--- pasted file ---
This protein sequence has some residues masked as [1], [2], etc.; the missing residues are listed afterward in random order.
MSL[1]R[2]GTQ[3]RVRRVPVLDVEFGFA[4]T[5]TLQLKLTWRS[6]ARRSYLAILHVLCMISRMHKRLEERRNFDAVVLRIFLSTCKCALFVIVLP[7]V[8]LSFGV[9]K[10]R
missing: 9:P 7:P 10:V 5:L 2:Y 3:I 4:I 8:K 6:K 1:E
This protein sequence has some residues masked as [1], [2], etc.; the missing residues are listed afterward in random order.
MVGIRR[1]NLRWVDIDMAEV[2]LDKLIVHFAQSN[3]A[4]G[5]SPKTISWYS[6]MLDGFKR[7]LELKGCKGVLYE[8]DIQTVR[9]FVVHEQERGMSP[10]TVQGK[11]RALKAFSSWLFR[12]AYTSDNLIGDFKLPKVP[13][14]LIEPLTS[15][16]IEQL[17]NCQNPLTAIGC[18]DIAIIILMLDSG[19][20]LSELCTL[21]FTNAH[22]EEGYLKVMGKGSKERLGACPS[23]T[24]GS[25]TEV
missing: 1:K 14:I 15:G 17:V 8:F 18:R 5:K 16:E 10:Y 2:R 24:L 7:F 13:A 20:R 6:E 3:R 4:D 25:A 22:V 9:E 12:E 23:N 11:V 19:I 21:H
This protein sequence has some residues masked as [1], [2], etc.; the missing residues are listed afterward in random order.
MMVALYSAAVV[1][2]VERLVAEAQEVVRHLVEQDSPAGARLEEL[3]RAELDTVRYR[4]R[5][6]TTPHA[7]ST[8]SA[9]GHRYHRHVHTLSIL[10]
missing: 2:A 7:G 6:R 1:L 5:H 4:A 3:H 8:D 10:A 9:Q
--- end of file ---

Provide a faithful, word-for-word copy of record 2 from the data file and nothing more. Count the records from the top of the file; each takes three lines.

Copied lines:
This protein sequence has some residues masked as [1], [2], etc.; the missing residues are listed afterward in random order.
MVGIRR[1]NLRWVDIDMAEV[2]LDKLIVHFAQSN[3]A[4]G[5]SPKTISWYS[6]MLDGFKR[7]LELKGCKGVLYE[8]DIQTVR[9]FVVHEQERGMSP[10]TVQGK[11]RALKAFSSWLFR[12]AYTSDNLIGDFKLPKVP[13][14]LIEPLTS[15][16]IEQL[17]NCQNPLTAIGC[18]DIAIIILMLDSG[19][20]LSELCTL[21]FTNAH[22]EEGYLKVMGKGSKERLGACPS[23]T[24]GS[25]TEV
missing: 1:K 14:I 15:G 17:V 8:F 18:R 5:K 16:E 10:Y 2:R 24:L 7:F 13:A 20:R 6:E 3:R 4:D 25:A 22:V 9:E 12:E 23:N 11:V 19:I 21:H